Fort Worth’s first Zenna knows its Thai and Japanese niche

The Pad Kee Mow with beef at Zenna Thai and Japanese in Fort Worth.
The Pad Kee Mow with beef at Zenna Thai and Japanese in Fort Worth. Special to the Star-Telegram

This is the seventh installment for the owners of Zenna, a Thai and Japanese restaurant that opened April 11 in the West 7th area, and it is their first in Fort Worth. Four Zenna concepts are scattered around Dallas County along with two other restaurants: Zhabuki Asian Shabu in Plano and Z Thai Restaurant in Lewisville.

Zenna takes up the corner spot at Bledsoe and Norwood streets, with some other rowdy newcomers in the same strip. There’s the Jekyll and Hyde of coffee shops, Ampersand (or simply “&”), which converts to an upbeat bar in the evening; the notorious Coyote Ugly Saloon, where dancing on the bar is not only allowed, it’s encouraged; and the soon-to-come OMG Tacos (which will be open until 3 a.m., just like Zenna).

For that reason alone, Zenna with its affordable, small plates menu should be able to pay the rent by feeding the area night crawlers after last call at the local bars. As if that weren’t enough to make this new restaurant a popular draw to the area, they also deliver.

The vibe: The exterior is clad in aluminum and the interior is separated into the bar area on the right and the main dining room on the left with a full sushi bar along the back wall. You’ll find high tops and bar stools in the bar area (which was the preferred seating area on a recent weeknight) and scattered four-tops and booths in the dining area.

The booths were comfy, high-backs in a purple, sparkle vinyl. Pops of purple and rosy pink blend with wooden table-tops and black ladder back chairs. Ample windows allow glimpses to the busy street and bright LED track lighting reflects on glossy concrete flooring. The mounted televisions didn’t distract from dinner.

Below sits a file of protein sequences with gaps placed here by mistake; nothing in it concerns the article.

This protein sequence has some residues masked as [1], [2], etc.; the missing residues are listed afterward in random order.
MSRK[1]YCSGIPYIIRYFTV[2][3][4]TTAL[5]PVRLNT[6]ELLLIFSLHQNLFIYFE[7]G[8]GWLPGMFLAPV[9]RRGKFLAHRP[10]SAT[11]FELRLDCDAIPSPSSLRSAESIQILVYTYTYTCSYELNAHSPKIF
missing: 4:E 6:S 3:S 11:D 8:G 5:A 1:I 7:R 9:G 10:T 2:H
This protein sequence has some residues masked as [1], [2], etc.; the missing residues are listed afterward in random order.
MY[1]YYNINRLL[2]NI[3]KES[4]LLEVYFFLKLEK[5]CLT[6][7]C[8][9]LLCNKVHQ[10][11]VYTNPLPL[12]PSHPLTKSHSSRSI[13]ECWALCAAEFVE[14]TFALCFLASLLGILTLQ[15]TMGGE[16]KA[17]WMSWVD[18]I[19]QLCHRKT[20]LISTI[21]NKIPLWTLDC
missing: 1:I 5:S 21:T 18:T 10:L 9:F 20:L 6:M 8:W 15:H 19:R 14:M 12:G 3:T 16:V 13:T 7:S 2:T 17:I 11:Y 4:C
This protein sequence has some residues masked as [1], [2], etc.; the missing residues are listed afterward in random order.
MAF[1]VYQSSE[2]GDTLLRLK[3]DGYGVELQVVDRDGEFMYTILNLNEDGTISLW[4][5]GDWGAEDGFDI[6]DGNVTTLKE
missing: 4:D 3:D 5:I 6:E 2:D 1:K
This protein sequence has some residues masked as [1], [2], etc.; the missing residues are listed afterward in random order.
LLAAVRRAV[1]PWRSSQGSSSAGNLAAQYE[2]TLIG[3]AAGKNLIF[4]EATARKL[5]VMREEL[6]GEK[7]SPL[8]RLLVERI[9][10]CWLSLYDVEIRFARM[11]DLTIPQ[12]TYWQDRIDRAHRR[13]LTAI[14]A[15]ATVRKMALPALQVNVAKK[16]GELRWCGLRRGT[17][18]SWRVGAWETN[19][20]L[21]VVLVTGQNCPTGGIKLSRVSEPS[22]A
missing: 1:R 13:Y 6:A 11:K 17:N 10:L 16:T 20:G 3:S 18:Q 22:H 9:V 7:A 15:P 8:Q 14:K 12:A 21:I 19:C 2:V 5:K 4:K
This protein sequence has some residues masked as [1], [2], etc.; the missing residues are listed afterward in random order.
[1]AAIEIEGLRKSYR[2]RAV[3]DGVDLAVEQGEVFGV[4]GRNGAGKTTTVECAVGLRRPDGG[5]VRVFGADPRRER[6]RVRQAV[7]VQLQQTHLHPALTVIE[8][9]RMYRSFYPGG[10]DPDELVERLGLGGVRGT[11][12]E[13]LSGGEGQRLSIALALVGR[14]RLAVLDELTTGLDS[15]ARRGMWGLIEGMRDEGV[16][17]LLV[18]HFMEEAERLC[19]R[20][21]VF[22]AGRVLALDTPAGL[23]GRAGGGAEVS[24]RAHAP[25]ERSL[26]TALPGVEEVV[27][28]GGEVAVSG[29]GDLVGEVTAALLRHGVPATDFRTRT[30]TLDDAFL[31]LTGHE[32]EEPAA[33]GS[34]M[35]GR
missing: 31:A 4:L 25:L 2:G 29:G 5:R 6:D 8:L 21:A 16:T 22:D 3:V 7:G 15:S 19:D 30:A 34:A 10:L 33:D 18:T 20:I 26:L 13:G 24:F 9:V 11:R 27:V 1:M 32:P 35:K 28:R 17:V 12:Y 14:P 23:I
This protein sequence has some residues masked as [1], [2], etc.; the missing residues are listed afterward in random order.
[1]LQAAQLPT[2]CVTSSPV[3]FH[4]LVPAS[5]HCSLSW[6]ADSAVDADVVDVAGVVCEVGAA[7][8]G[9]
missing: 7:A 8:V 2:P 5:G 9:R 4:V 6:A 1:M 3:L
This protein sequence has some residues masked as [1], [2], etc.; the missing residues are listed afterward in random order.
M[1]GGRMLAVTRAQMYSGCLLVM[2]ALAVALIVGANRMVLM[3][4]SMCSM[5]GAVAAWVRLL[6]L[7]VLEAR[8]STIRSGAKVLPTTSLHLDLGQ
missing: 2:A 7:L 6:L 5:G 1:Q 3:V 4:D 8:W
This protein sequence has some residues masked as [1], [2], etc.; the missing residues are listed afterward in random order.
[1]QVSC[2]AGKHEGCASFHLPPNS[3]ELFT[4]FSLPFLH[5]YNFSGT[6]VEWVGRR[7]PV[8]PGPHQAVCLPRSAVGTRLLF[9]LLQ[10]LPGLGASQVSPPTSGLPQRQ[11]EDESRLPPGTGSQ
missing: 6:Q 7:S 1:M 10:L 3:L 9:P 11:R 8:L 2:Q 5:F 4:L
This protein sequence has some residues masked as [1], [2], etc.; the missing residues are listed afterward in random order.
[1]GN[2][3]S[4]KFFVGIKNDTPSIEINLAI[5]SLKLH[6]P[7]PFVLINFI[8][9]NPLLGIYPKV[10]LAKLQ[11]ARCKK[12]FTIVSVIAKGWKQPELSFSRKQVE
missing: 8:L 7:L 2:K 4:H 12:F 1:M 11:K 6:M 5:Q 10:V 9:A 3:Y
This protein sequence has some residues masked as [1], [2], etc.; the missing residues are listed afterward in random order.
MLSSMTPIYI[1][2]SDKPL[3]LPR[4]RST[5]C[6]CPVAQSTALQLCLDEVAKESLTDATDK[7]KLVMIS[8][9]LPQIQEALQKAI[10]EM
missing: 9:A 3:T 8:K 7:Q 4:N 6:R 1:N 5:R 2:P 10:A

The food: The menu covers a lot of ground and is filled with photographs so you know what to expect. It reminds me of the photo-filled menus you sometimes find when traveling in places where you don’t speak the language well while pointing and nodding hopefully at your request.

A full-range sushi bar has most nigiri (raw sliced fish atop rice) under $5 for two pieces and most sashimi (raw sliced fish) under $10 for five pieces. Basic to specialty rolls are also very affordable. We sampled the Plano roll ($9.75) with its circular plating arrangement and bright red salty tobiko roe. It was filled with salmon, tuna, avocado and cucumber, topped with spicy tuna and draped in spicy mayonnaise. The fish tasted fresh but the ripe avocado overpowered the fish and the rice was a little on the dry side for my liking.

The yakitori chicken ($4.95) is three standard grilled chicken skewers with a sweet and sticky teriyaki sauce and a fun spice mix for dipping. The garlic crispy pork ribs were a disappointment. Without much meat on the bone, the pile of pork was chewy and dusted with toasted garlic.

One of my dining companions is not very adventurous, and he took the safe bet and went with Thai fried rice with beef ($9.99). It was a safe bet and filling portion, a huge mound of fried rice with plenty of fried egg and beef. The only thing that made it Thai was the addition of chunks of tomato tossed into the wok and its sliced cucumber garnish on the side.

We also tried a Thai noodle dish, the Pad Kee Mow with beef ($10.25). It was a very satisfying version with crunchy bean sprouts mixed in. The flat noodles where not overly saucy but had a wonderful ginger flavor with a few fresh basil leaves tossed throughout the dish giving it a real zing.

For dessert we tried the crispy fried banana ($4.75). It was a bland dish with a thick coating on the deep-fried bananas which were arranged around a scoop of vanilla ice cream. A drizzle of caramel sauce and a few coconut flakes couldn’t make it less meh.

The verdict: The menu has a lot to explore and the prices are right. I will be back to try one of the yummy-looking curry dishes. The soups and many of the entrees look very appealing as well.

When lunch service launches soon, there will be a full range of bento boxes ranging between $6.25 and $10.25. Just another fun way to explore more on the Zenna menu. According to management, the weekend and late-night crowd has already found the restaurant, and at this price-point it is an inviting space to dine or call in for delivery.

Service was good and the staff all collaborated well but since we ordered many small shareables, the dishes piled up unnecessarily. Zenna doesn’t claim to be highbrow or extraordinary Asian cuisine. Instead, they are serving broad range of the greatest hits that Thai and Japanese lovers are craving. Zenna knows its niche and should be a welcome addition to the area.


3001 Bledsoe St., 682.250.7230,

Hours: 5 p.m.-3 a.m. everyday. (Lunch service will be added soon, hopefully by June from 11 a.m.-3 p.m. and a happy hour from 3 p.m.-7 p.m.).

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